One of the most enthralling pieces I have read recently. Letters written to his wife from an American soldier (I think he was medical and could have been a doctor) focusing on the letters written from Dachau and about its liberation.
"The Wilsey cache of letters is invaluable, and perhaps even unprecedented, because of its volume—hundreds of letters, sent over a span of nearly five years—and the bluntness of its depictions of the war. Along with the executions of SS soldiers, the letters described instances of heroism (“trying to save a good-looking German eight-year-old who had stepped on a mine with resultant nine holes in his intestines, half a foot off, and hundreds of minor fragments in his upper legs, arms and face”); withering criticism of Wilsey’s commanding officers (“such incompetent, unqualified, mentally inferior people”); racial bigotry (“the colored boys have been accepted ‘whole-heartedly’ (if not ravenously) by women-across-the-Atlantic”); and widespread looting of Nazi possessions, much of it, in all likelihood, previously looted by the Germans from their Untermensch victims across the continent."
A captured escapist was tied by the SS naked to a post, and three of these huge Dobermans (after four days of being starved) were turned loose on him while thousands of internees witnessed it all standing at attention. Hans withstood the calves torn off, withstood the thighs torn off, withstood the guts (yes, guts) turned out. But he turned his head and vomited when the Dobermans had torn the lungs and heart out. The first thing the liberated internees did was to shoot the Dobermans and their horrid handler.One reads stories of veterans who never talk about their war experiences and can only imagine what horror did they see that would prompt such a response.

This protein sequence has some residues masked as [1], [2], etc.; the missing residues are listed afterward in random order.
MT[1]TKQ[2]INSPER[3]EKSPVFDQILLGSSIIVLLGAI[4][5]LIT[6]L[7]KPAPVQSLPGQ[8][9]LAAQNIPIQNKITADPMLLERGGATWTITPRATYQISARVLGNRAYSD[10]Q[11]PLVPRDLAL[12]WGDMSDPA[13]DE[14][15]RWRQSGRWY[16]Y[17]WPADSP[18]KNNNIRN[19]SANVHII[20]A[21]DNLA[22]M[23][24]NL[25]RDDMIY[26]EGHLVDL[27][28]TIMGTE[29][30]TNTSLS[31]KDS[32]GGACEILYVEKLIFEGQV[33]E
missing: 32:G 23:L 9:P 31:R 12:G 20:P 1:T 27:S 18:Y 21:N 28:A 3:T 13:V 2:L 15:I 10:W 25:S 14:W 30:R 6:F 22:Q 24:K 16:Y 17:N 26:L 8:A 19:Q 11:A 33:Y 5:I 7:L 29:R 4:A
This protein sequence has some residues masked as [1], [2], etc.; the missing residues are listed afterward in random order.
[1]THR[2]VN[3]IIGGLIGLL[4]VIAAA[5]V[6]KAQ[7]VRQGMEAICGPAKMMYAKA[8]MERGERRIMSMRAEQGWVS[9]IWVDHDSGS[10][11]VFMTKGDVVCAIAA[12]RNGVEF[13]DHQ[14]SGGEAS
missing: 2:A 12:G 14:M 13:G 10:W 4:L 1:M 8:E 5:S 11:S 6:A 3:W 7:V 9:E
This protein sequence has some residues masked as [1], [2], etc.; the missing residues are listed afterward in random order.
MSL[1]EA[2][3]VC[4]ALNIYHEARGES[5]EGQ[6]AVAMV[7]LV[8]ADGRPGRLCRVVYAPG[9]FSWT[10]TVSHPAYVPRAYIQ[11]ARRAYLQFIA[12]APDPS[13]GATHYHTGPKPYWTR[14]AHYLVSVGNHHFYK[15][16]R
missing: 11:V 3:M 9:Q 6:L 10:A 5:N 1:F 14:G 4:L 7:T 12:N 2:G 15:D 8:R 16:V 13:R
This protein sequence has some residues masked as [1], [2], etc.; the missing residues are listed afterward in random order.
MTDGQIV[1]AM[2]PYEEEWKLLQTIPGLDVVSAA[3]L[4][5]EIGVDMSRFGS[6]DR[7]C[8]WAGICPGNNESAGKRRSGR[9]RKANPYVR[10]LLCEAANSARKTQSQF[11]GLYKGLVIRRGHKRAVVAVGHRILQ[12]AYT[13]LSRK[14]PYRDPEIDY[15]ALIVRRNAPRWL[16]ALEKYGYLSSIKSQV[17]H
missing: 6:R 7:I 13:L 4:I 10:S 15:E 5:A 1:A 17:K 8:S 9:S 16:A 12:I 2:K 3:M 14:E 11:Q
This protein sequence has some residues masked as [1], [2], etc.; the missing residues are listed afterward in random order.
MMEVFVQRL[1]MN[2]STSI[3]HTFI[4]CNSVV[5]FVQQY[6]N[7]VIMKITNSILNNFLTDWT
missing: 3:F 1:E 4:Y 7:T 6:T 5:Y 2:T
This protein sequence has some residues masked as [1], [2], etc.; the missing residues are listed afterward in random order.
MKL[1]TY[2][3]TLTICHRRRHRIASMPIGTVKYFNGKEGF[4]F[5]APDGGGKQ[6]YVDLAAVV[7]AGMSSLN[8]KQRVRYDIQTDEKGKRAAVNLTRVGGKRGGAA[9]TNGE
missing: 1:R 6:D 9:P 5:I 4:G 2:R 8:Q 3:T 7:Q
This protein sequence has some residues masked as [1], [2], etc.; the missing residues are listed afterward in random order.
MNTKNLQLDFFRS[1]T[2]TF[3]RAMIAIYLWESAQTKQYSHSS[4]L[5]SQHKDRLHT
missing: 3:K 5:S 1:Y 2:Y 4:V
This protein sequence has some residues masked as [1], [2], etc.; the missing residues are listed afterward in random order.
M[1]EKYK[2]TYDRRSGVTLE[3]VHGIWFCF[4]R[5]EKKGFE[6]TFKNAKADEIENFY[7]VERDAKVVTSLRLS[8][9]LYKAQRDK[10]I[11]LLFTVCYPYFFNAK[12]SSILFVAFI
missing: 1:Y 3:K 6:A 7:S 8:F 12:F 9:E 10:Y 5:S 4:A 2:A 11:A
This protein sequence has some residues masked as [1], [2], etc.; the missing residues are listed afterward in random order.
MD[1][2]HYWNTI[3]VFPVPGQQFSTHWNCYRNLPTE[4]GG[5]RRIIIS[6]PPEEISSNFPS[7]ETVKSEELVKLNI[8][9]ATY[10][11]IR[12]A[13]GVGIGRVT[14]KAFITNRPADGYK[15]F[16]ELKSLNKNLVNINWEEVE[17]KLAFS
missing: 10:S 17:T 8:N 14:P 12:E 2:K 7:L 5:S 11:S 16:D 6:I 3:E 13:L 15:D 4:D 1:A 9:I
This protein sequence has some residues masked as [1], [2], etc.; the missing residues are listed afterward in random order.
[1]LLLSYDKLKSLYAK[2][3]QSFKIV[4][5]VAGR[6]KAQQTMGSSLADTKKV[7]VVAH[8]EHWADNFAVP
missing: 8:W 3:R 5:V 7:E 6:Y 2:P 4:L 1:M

It also puts our WWII boys in a different light. Some of their behaviour goes against all we have been taught.
And it definitely gives pause to sober thinking. I would like to read them all.